Fresh Pumpkin Puree Recipe
For some reason I was in the mood to make a pumpkin pie that was 100% fresh and homemade. Now, we love cooking from scratch down here in the south, but folks will whip out a can of Libby’s without even thinking twice. Even those who swear they never cook from cans.
Growing up, my family always used Libby’s canned pumpkin puree so naturally I do too but these little sugar pumpkins or “pie pumpkins” are everywhere this time of year. So I thought I might as well take advantage of them and make myself some homemade, fresh pumpkin puree for baking and pumpkin seeds to snack on.
I won’t lie to you, I seriously can’t taste a HUGE difference from pies made with fresh pumpkin puree and the canned stuff. I want to say they taste fresher but that may just be my mind playing tricks on me. Either way, making fresh pumpkin puree is super easy and so many fall & winter recipes calls for it so why not give it a shot, eh?
If only for the “bragging rights” of saying you made a 100% homemade pumpkin pie. Ha! How many folks can say that!?
Be sure to use pie pumpkins when making fresh pumpkin puree. They’re sweeter and have a less grainy texture than other pumpkins. Do not use the larger pumpkins that you had for your Halloween decorations (lesson learned)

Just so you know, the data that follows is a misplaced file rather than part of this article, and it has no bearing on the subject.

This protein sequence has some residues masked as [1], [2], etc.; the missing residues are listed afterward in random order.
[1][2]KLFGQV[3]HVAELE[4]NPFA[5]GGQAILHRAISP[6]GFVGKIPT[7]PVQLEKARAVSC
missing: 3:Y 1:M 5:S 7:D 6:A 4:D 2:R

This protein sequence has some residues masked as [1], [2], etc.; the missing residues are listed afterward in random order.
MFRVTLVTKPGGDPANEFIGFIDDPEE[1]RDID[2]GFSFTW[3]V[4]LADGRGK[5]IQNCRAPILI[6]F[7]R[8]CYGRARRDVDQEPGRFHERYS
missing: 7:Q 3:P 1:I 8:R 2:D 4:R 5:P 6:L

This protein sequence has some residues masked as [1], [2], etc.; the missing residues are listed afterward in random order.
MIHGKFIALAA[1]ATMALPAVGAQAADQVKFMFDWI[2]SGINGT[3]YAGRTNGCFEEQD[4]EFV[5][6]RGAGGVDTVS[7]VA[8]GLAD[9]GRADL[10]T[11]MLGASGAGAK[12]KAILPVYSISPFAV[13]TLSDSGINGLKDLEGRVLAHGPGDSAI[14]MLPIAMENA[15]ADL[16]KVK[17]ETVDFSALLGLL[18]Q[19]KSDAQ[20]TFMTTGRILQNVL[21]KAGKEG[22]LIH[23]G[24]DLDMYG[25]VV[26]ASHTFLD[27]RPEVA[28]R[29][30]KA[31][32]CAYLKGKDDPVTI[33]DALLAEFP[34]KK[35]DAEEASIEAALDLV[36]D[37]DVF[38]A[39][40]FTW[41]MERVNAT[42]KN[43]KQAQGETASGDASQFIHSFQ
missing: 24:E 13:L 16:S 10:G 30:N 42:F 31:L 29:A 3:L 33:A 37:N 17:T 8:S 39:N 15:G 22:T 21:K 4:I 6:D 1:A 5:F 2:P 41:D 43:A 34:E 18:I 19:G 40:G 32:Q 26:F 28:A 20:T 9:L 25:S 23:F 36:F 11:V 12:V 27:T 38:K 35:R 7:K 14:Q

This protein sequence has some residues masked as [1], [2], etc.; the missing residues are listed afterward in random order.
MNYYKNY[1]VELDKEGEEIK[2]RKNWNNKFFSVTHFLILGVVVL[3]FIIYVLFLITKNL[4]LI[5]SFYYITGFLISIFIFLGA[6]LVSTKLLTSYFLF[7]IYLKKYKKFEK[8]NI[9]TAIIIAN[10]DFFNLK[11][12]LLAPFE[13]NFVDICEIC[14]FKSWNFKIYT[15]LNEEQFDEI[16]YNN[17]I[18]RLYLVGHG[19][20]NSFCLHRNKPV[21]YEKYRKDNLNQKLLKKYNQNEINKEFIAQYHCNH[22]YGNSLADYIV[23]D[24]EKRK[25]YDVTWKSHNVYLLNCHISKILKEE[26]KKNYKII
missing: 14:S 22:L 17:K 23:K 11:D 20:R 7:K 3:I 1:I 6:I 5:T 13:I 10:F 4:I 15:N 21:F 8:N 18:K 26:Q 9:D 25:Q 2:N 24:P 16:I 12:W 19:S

So now that I have several freezer bags full of fresh pumpkin puree I plan on baking up this pumpkin bread tomorrow, followed by a scratch-made pumpkin pie for a friend, and this pumpkin cheesecake for Thanksgiving. I may even head back to the store for more pumpkins to try my hand at pumpkin butter. After eating apple butter all week my bagel is ready for a change.
Watch me make this fresh pumpkin puree from start to finish!
- 2 small pie pumpkins
- Preheat oven to 350
- Remove the stem from the pumpkins by slicing off the tops.
- Slice pumpkins in half.
- Scoop out the seeds.
- Bake for 1 hour or until flesh is soft.
- Scrape out the flesh from the cooled pumpkins.
- Puree until smooth.
- Place into a freezer bag or container.
- Use immediately or freeze for up to a year.
Can strain through cheese cloth if needed.